In 2002, the end of Angola’s civil war marked the beginning of an oil boom. In the 20th century, this country witnessed a boom of a very different type. At least 50 cinemas were built in Angola in the early 1930s to the late 1970s. The Cinema Infante Sagres in the capital Luanda was the largest on the continent in 1975.
They are referred to as iine-esplanadas (open-air cinemas) and are colourful, modernist buildings. Cine-Atlantico and Cine-Teatro Nacional are the oldest cinema in Luanda. They herald a revival in cinema culture. After independence in 1975, the Cinema Restauração became Angola’s National Assembly building.
Zeitz MOCAA , South Africa
In contrast to many countries on this list, South African architecture is very established. In 2017, the Zeitz Museum of Contemporary Art Africa joined the ranks. Claiming the honor of being the world’s first major museum which was dedicated to contemporary African art , It is located on Cape Town’s Victoria & Alfred Waterfront.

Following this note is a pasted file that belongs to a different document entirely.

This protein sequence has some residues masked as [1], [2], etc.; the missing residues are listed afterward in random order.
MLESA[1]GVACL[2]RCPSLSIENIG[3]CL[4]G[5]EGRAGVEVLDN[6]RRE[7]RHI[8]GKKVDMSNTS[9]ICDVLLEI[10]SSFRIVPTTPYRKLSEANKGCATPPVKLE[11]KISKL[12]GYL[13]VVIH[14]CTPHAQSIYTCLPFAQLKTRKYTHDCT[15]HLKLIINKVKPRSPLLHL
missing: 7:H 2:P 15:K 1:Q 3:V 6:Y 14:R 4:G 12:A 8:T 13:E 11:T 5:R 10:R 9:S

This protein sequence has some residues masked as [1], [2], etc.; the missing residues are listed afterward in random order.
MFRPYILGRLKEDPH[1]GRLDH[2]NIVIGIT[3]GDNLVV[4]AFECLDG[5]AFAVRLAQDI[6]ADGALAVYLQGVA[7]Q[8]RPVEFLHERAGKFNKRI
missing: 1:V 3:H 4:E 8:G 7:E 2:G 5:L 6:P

National Theatre, Lagos Nigeria
The national theater in Lagos is Nigeria’s main performing arts center. Originally, it was constructed for the 1977 Festival of Arts and Culture. The design replicates a Nigerian military beret. The building which is roughly 100 feet at its tallest point, also mimics the architecture of the Palace of Culture and Sports which is in Varna, Bulgaria; as it was however built by a Bulgarian firm.
Maropeng Visitors’ Centre, South Africa
It is also known as the Cradle of Humankind. This World Heritage Site, Maropeng is a visitors’ centre established to assist people in learning about the early development of modern humans. South African firms GAPP Architects and MMA Studio spearheaded the iconic design of the structures.This building replicates a burial mound.